ClamAV vs ClamWin vs ClamTK: What the Heck is Going On?

Sophie Anderson Sophie Anderson ClamAV vs ClamWin vs ClamTK: What the Heck is Going On?

Those familiar with open-source operating systems have probably heard of ClamAV, an open-source antivirus engine originally developed for Unix-based operating systems, including Linux, BSD, and MacOS. It’s also one of the best-known Linux antiviruses.

But what about ClamWin and ClamTK and what’s the difference between them? Let’s break down the tech jargon and describe each one in more detail.

What is ClamAV?

At its core, ClamAV is an antivirus engine, nothing more than a file command line interface (CLI) program. It scans files and folders to make sure they’re not viruses, malware, or other cybersecurity threats.

Installing ClamAV includes both the engine and the ClamAV Virus Database (CVD), a list of known virus definitions that your system will quarantine. This list needs to be updated periodically to ensure you’re protected from the latest known threats.

By today’s standards, ClamAV is a rather basic antivirus engine. It’s a simple signature-based scanner and does not include behavioral and heuristic algorithms to look out for zero-day threats or ransomware. Despite this, independent testing laboratories have taken a fairly favorable view of its capabilities.

In fact, ClamAV has often placed ahead of commercial vendors in lab tests. Its database is managed by Cisco Talos, who acquired the engine’s initial manufacturer Sourcefire. Even though ClamAV and its frontends are open-source, some good technical resources go into ensuring it’s capable of detecting most known viruses and threats.

Note: as stated, ClamAV is a command line interface (CLI), so it’s designed to run within a terminal environment like Linux or a Windows command line (DOS). Don’t expect the typical visual user interface that most people have come to expect.

It is completely possible to use ClamAV without a graphical user interface (GUI) to make things easier for the end-user. It involves remembering a list of commands to execute scans, update the definitions database, and safely remove files from the quarantine, though.

In addition, configuring automation for things like setting up recurring scans requires some knowledge of scripting and (for Linux users) Cron jobs.

What is ClamTK?

Many computer users lack the patience to use command line interface (CLI) tools regularly, so several developers have produced graphical user interface (GUI) frontends for the ClamAV engine. The best known of these is ClamTK, a lightweight Perl- and GTK-based frontend that can be installed on the vast majority of popular Linux-based operating systems, including Fedora, Debian, RedHat, OpenSUSE, Ubuntu, CentOS, Gentoo, Archlinux, and Mandriva.

ClamTK provides basic management options for using ClamAV on Linux desktops. For Ubuntu users, setup is simple—both ClamAV and ClamTK are in the main Ubuntu repositories, so they can be installed from the command line or the Software Center.

Once running, users can configure scan schedules, download definition updates, and manually scan individual files and directories. There’s also a quarantine manager where users can release or securely delete files that the engine has moved into the quarantine. A history browser lets users quickly access the scan logs.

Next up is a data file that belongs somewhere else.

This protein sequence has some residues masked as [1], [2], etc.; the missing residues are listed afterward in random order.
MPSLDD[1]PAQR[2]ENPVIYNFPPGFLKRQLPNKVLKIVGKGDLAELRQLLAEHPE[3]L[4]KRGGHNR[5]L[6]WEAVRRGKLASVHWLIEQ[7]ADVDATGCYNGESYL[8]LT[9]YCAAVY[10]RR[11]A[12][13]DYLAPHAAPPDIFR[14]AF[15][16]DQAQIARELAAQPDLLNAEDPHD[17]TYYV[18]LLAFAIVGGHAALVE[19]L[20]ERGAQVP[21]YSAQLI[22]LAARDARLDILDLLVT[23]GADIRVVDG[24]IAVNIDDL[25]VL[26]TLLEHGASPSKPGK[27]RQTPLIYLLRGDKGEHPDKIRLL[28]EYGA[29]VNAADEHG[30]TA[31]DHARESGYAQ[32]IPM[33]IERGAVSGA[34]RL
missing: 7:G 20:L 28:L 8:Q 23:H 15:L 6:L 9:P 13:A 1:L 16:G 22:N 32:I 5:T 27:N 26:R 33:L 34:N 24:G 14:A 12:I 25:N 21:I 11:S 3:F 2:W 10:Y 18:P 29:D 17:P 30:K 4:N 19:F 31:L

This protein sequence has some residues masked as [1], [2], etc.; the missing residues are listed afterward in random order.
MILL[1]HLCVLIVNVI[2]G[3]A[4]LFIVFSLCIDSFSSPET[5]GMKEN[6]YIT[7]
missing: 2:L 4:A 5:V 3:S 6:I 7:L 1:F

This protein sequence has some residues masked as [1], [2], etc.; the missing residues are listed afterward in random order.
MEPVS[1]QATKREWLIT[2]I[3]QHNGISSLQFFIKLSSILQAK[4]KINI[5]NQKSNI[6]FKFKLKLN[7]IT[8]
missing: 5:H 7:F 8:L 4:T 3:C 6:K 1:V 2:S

I tested ClamTK on the latest LTS version of Lubuntu Desktop (18.04, Bionic Beaver). While it’s unlikely to win any design awards, I was able to quickly initiate scans, apply updates, and access a log showing a complete scan history.

For users who want to protect headless Linux-based systems such as servers, ClamAV is a perfect choice. In general, Linux-based systems are less susceptible to viruses than either Mac or Windows systems, but installing a basic antivirus is always prudent, whether you’re administering a desktop or server.

What is ClamWin?

Although ClamAV was developed by Linux users, it can be used with Windows as a command line interface (CLI) within Windows DOS or with ClamWin, its Windows frontend.

ClamWin is a little heavier to install than ClamTK—there’s a 165MB download which includes the program and an initial definitions library. Once installed, ClamWin contains roughly the same set of functionalities as ClamTK but in a slightly different design.

Like ClamTK, it’s extremely lightweight on system resources and runs scans quickly.

In Summary

ClamAV is an open-source antivirus engine and database originally developed for Linux-based operating systems and maintained by Cisco Talo. It can be used as a command line tool (CLI), which is perfect for protecting servers, but inconvenient for desktop users who don’t want to memorize long lists of commands.

ClamTK is the most popular GUI frontend for ClamAV. It provides simple visual options and is available for the full range of popular Linux distributions.

ClamWin is the main Windows frontend for ClamAV, although it’s also possible to simply run ClamAV as a command line tool using DOS.

About the Author

Sophie Anderson
Sophie Anderson
Cybersecurity researcher and tech journalist

About the Author

Sophie Anderson has spent the last 10 years working as a software engineer for some of the biggest tech companies in Silicon Valley. She now works as a cybersecurity consultant and tech journalist, helping everyday netizens understand how to stay safe and protected in an online world.